There Are No Good Guys Here

For baseball fans hoping to see live baseball by Independence Day, Ken Rosenthal at The Athletic has some unwelcome news for you. I think those of us who were paying attention saw the witting on the wall earlier in the week when MLB didn't even bother to make a counteroffer to the Unions' proposal of a 114 game season followed by expanded Playoffs.

As Rosenthal demonstrates, both sides seem dug in to their positions right now, with seemingly little hope for compromise. Rosenthal traces the current rancor between the two sides to the perception that union chief Tony Clark gave away too much in the 2016 negotiations. Among other things, the Luxury Tax and the stiff penalties for exceeding it has worked as a de facto Salary Cap. Other things that rankle union members is the way the service time of young players is allowed to be manipulated and the way young stars with 0-3 service years are forced to accept bargain basement wages.

Rosenthal describes the Players Association as "a wounded animal", still hurting from the perception that they took a serious beating in 2016. I think that's a valid point, as is this description of MLB:
The union is something of a wounded animal. But the league at times resembles a big bear standing over that animal, poking and prodding and kicking away... Fairly or not, some who negotiate with MLB, from players to umpires to Minor League Baseball, accuse the league of acting like bullies.
I think that's an on the money description of how MLB has essentially refused to negotiate this past month. I'm not going to rehash what I wrote yesterday. If you're new to this site, I welcome you to read yesterday's post. Essentially, I find the way MLB has comported itself over the past few weeks extremely puzzling, to the point where I wonder whether the whole point of their moves up to now was to force the extremely short regular season and expanded Playoffs as the only choice. The risk, of course, is that no baseball is played at all, but we're informed that a hardcore group within the club owners would rather not play if they had to risk losing some money.

I've been very critical of MLB management and the owners in this space. I continue to believe they are too willing to place what they perceive as being best for themselves and their profits far ahead of what's best for the game. I also believe that all of their recent maneuvering  has everything to do with "winning" some sort of PR war, and little to do with honest efforts to get the game back on the field.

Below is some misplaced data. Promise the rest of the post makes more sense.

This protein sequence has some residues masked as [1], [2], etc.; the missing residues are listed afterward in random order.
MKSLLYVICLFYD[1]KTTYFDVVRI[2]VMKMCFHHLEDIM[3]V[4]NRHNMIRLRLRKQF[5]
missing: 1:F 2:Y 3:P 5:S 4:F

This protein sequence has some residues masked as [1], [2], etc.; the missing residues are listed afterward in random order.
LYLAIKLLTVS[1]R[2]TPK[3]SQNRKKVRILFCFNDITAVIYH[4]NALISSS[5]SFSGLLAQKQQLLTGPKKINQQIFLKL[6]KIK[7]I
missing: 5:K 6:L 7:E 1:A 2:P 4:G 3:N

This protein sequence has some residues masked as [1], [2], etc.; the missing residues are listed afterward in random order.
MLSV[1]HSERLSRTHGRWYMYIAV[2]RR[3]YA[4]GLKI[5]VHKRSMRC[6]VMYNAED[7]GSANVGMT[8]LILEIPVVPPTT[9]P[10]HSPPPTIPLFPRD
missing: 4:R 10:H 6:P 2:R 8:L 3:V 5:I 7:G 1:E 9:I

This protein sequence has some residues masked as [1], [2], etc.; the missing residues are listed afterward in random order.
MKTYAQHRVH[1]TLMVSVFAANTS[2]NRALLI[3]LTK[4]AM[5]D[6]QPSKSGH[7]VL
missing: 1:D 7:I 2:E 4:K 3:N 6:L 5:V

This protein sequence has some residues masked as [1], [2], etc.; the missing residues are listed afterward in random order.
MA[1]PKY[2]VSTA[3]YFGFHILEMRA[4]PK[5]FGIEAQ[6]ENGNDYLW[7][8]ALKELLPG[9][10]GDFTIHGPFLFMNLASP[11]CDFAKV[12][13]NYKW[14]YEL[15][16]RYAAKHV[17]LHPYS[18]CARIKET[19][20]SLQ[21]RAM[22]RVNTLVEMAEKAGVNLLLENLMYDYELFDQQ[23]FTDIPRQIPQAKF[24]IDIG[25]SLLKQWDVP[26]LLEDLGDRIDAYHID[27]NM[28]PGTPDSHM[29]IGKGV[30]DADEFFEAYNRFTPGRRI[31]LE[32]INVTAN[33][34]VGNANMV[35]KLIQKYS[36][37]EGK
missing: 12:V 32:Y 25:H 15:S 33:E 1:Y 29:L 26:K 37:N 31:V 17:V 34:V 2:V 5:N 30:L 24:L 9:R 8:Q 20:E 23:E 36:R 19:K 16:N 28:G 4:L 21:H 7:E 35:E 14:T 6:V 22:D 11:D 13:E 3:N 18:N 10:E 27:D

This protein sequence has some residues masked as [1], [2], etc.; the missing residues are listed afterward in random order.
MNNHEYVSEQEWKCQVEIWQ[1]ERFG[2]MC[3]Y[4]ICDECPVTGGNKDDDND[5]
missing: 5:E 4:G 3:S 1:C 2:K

This doesn't mean that I see the Players as the "good guy" in all of this, I just see them as somewhat less culpable than ownership. MLB's bizarre proposal that would essentially force the highest-paid players to subsidize the Clubs by giving back most of their salary seemed more purposely provocative than any type of sincere attempt to move things forward, but the players' counteroffer to play 114 games and extend the Playoffs into December was hardly any more realistic.

If there was a normal Administration in Washington, we might be at the point where a diplomatic chief executive might insert himself and try to get the parties working on something that would be realistic for both sides. I'm going to stay away from political rhetoric here, I will only say that this President has shown no inclination to do anything like that. It seems unlikely that any help will come from that direction.

I do think that, if I was a player, I would be questioning whether the baggage from 2016 is weighing a little too heavily on Tony Clark, and if it might make sense for someone else to take the lead. If I was a moderate team owner, and realized how detrimental to the game this fight has become, I might try to put some pressure on MLB Commissioner Manfred to cut the nonsense and start some actual negotiating. For both sides, there needs to be a realization that getting the game back on the field is the only way to attempt to reverse the damage that the negative publicity surrounding these bad-faith negotiations has caused the game of baseball.